Analysis of mitochondrial morphology in Ws54-1255 treated with methylglyoxal and/or rapamycin. At the indicated times cultures grown on starvation pads supplemented with or without methylglyoxal and/or rapamycin were overlaid with a Mitotracker Green FM solution and analysed using fluorescence microscopy. Representative images are shown for each time point. a control; b + 0.05 % (v/v) methylglyoxal; c + 1 μM rapamycin; d + 0.05 % (v/v) methylglyoxal/+ 1 μM rapamycin. Corresponding bright field areas are shown below each fluorescence channel image. Scale bars: 10 μm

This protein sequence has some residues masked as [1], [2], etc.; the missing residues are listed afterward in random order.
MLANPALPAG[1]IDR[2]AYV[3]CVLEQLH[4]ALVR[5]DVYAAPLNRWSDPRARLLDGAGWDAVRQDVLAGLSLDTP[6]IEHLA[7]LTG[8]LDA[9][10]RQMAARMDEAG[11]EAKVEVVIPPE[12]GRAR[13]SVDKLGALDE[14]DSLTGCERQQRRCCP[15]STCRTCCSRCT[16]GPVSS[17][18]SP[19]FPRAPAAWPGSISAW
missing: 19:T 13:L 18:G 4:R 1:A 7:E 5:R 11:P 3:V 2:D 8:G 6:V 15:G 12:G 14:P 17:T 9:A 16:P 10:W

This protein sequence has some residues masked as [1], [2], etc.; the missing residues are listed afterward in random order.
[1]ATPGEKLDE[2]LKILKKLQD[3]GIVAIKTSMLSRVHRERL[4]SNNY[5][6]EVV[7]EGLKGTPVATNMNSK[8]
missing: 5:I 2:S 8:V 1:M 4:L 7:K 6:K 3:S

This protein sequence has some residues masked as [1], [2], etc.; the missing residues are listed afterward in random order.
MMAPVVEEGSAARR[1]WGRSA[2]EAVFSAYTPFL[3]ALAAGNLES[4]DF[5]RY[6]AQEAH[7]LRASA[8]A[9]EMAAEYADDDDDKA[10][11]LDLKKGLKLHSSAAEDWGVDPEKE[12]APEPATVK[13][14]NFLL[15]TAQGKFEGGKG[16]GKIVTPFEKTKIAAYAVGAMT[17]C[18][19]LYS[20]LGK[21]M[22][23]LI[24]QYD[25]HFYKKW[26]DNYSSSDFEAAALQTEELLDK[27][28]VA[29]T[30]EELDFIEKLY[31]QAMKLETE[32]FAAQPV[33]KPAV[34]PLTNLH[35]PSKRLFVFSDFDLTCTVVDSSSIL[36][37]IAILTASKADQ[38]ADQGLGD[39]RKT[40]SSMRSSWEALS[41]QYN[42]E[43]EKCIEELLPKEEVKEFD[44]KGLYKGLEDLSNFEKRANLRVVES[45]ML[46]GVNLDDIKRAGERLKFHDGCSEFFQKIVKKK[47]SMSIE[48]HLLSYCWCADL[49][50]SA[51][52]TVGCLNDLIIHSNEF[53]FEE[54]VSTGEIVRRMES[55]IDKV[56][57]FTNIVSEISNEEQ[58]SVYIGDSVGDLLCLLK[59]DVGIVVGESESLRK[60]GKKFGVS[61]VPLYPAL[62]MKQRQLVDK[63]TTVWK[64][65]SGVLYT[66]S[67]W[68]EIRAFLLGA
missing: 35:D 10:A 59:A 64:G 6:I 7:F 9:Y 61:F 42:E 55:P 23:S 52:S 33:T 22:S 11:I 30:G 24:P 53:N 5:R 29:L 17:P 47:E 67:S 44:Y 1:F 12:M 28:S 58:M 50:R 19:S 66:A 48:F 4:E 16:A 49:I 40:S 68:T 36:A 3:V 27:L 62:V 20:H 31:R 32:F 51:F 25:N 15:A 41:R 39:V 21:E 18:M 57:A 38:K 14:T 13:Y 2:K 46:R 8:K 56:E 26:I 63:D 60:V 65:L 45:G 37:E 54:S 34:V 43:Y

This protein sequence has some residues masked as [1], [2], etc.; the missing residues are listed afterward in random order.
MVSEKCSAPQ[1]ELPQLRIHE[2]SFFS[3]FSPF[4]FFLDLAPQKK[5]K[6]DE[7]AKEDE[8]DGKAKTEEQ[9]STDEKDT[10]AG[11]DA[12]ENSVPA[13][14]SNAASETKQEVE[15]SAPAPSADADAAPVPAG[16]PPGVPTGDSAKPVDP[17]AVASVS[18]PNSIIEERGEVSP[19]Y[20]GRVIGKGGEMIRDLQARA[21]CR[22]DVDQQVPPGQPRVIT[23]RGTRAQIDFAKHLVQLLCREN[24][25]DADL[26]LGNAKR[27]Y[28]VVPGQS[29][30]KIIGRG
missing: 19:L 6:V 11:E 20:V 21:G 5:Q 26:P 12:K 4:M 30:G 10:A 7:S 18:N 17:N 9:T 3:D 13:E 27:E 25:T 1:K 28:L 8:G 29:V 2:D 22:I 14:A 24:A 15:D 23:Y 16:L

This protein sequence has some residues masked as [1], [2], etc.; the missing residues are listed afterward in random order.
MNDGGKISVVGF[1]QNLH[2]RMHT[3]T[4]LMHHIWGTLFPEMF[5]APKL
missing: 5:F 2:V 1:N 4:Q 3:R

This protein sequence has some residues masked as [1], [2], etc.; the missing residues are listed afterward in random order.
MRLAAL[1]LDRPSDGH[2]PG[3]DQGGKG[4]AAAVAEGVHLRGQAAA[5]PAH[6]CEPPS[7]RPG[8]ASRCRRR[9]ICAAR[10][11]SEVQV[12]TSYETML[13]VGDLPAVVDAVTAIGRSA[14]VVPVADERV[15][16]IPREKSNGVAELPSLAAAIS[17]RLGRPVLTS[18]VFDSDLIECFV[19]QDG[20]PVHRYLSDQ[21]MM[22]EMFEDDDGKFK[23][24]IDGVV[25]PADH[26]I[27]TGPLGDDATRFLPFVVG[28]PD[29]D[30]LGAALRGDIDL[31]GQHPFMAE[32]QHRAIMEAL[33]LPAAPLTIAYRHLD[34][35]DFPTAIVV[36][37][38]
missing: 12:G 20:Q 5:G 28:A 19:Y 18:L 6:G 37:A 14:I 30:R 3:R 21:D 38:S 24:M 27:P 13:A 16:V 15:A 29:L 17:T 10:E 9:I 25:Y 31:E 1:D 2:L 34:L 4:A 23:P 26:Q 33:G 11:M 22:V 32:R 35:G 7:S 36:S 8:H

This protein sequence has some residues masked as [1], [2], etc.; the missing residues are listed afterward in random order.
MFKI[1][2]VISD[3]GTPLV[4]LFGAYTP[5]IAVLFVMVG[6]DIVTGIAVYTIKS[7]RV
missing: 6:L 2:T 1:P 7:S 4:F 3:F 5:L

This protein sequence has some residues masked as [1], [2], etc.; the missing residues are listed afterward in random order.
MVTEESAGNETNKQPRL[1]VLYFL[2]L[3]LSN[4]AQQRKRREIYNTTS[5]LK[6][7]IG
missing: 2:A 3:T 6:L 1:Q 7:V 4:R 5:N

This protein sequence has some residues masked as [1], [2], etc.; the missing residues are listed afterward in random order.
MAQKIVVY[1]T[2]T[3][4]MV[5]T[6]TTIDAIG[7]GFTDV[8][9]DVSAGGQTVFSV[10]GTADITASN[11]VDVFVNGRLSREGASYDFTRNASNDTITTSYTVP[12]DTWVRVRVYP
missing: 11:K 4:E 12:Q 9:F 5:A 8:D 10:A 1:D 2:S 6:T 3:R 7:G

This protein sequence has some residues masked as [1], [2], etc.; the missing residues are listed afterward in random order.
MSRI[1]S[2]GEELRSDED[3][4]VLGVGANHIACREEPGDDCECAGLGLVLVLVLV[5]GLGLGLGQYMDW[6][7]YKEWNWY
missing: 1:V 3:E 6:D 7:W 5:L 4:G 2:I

© Copyright Policy - open-access
Related In: Results  -  Collection

License 1 - License 2
Show All Figures
getmorefigures.php?uid=PMC4496818&req=5

Fig4: Analysis of mitochondrial morphology in Ws54-1255 treated with methylglyoxal and/or rapamycin. At the indicated times cultures grown on starvation pads supplemented with or without methylglyoxal and/or rapamycin were overlaid with a Mitotracker Green FM solution and analysed using fluorescence microscopy. Representative images are shown for each time point. a control; b + 0.05 % (v/v) methylglyoxal; c + 1 μM rapamycin; d + 0.05 % (v/v) methylglyoxal/+ 1 μM rapamycin. Corresponding bright field areas are shown below each fluorescence channel image. Scale bars: 10 μm